Grammy's Best New Artist winners, ranked by popularity today
Best New Artist is one of the most coveted honors at the annual Grammy awards presented by the Recording Academy each February. Despite what some may think, the award is not based on popularity of the artists in a given year, but on the Academy voters’ perception of how the artist will fare in the future. But is winning any indication of future success? While some go on to record-breaking careers, others fade into obscurity.
Given all of this, it’s a somewhat eclectic bunch that makes up the class of Best New Artist alumni. Ranging from influences in soul and world music to grunge and alt-rock, there are few similarities among the group. Stacker decided to see whether the artists went on to maintain their level of popularity years later by assessing the number of their Wikipedia page views in 2018 and their average number of Spotify plays per month.
Click through to see where your favorite lands and whether they went on to fame, notoriety, or less glamorous fates.
#58. Peter Nero (1961)
2018 Wikipedia page views: 21,836
Average daily Wikipedia page views: 60
Monthly Spotify listeners: 43,279
Pianist Peter Nero rose to fame with his interpretations of Gershwin and other popular composers. Also a conductor of the Philly Pops orchestra, he is best known for the million-selling album “Summer of ‘42.”
#57. The Swingle Singers (1963)
2018 Wikipedia page views: 36,910
Average daily Wikipedia page views: 102
Monthly Spotify listeners: 135,718
This French vocal group famous for taking classical materials and switching them to an a cappella swing setting originally was headed by American expatriate Ward Swingle. There were seven other original members, and their album debut, “Jazz Sebastian Bach,” earned the collective a Grammy Award.
#56. A Taste of Honey (1978)
2018 Wikipedia page views: 70,463
Average daily Wikipedia page views: 195
Monthly Spotify listeners: 171,023
A Taste of Honey was a disco group that formed in the early ‘70s and consisted of Janice Marie Johnson, Hazel Payne, Perry Kibble, and Donald Ray Johnson. Their song “Boogie Oogie Oogie” was #1 on Billboard’s charts three weeks in a row and sold more than 2 million copies.
#55. Starland Vocal Band (1976)
2018 Wikipedia page views: 89,400
Average daily Wikipedia page views: 248
Monthly Spotify listeners: 215,955
Based in the 1960s folk scene, the Starland Vocal Band started as acoustic duo Fat City (Bill Danoff and Taffy Nivert). This pair—plus Jon Carroll and Margot Chapman—produced the enormously popular “Afternoon Delight” single in the summer of 1976, which took over the airwaves and even led to the group’s short-lived CBS TV show featuring a then up-and-comer named David Letterman.
#54. Shelby Lynne (2000)
2018 Wikipedia page views: 98,268
Average daily Wikipedia page views: 272
Monthly Spotify listeners: 70,721
Shelby Lynne’s eclectic sound ranged from country, blues, Southern soul, roots rock, jazz, and adult contemporary pop. When she finally found her own sound on the 1999 album “I am Shelby Lynne,” it marked the beginning of her being embraced by critics and fans alike.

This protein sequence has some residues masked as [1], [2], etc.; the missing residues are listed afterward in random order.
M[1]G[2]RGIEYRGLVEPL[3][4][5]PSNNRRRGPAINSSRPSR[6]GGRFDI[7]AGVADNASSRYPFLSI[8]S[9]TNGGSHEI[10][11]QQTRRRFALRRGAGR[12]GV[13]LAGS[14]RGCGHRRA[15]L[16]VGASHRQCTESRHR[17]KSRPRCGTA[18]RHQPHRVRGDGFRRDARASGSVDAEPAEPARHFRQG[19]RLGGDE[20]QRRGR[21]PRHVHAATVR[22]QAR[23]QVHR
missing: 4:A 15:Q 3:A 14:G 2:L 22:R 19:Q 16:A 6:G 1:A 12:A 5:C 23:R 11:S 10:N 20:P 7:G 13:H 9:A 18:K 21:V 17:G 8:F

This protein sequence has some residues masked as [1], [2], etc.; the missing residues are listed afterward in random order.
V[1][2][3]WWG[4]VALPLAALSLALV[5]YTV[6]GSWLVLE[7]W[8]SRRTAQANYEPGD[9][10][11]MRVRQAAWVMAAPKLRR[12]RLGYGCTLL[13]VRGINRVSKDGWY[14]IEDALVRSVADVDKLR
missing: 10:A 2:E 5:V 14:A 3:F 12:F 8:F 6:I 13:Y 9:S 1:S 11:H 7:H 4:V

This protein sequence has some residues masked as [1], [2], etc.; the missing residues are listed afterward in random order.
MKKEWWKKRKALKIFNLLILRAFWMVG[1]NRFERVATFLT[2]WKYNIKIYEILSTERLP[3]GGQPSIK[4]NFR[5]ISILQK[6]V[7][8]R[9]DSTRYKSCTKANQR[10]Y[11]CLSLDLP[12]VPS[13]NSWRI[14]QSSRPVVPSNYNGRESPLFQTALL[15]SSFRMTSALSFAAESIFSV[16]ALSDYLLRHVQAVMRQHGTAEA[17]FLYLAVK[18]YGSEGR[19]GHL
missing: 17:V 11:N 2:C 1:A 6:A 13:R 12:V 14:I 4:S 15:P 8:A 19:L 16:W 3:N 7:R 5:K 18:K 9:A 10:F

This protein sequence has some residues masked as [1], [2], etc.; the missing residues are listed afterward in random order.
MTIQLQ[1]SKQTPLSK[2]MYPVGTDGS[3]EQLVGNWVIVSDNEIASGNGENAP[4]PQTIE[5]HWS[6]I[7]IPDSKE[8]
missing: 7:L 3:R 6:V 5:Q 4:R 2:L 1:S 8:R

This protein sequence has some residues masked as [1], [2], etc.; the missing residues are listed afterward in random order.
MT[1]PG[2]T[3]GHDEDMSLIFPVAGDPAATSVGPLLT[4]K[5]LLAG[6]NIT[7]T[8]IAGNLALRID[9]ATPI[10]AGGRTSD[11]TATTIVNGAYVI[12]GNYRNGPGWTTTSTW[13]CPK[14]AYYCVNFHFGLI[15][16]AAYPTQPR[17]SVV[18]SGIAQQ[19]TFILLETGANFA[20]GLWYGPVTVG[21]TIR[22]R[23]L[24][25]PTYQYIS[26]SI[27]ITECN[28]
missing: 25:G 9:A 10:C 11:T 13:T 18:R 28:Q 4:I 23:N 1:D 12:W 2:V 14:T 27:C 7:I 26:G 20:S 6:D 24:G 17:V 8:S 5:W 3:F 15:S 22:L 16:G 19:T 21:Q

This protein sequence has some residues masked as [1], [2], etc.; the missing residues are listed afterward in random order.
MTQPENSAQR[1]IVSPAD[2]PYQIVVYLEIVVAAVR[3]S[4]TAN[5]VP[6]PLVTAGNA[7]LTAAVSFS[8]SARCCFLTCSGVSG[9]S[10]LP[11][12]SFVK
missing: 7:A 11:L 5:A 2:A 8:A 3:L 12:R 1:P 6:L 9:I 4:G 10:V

#53. Arrested Development (1992)
2018 Wikipedia page views: 129,967
Average daily Wikipedia page views: 360
Monthly Spotify listeners: 639,810
After selling 4 million copies of their first album in 1992, Arrested Development looked like they were headed for big things. However, the hip-hop group—also known for “Mr. Wendal,” an uncomfortably upbeat song about a wise homeless man—quickly faded from popularity after their explosion onto the music scene.
#52. Rickie Lee Jones (1979)
2018 Wikipedia page views: 150,506
Average daily Wikipedia page views: 417
Monthly Spotify listeners: 170,629
Cult favorite Rickie Lee Jones is best known for her folk and jazz styles combined with lyrical songwriting. Her unique style caught the ear of critics and audiences and led to her winning the 1979 Best New Artist Grammy in 1979.
#51. Macklemore and Ryan Lewis (2013)
2018 Wikipedia page views: 152,084
Average daily Wikipedia page views: 421
Monthly Spotify listeners: 8,109,967
American hip-hop artists Macklemore and Ryan Lewis memorably combined forces to produce several songs in the 2000s and 2010s, including “Same Love” and “Can’t Hold Us.” The pair parted ways professionally in 2017, but both continue to work their solo careers.
#50. Paula Cole (1997)
2018 Wikipedia page views: 157,374
Average daily Wikipedia page views: 436
Monthly Spotify listeners: 710,863
Paula Cole rose to fame in the mid-1990s when her song “I Don’t Want to Wait” was featured as the theme for the WB hit “Dawson’s Creek.” She was nominated for seven Grammys and won Best New Artist in 1997, in addition to headlining Lilith Fair.
#49. Jody Watley (1987)
2018 Wikipedia page views: 164,936
Average daily Wikipedia page views: 457
Monthly Spotify listeners: 143,283
Known as the “Queen of Cool,” Watley started her career as the central member of dance-soul trio Shalamar before embarking on a solo career. It was a wise move—her self-titled debut album earned her the Best New Artist Grammy in 1987.2018 All rights reserved.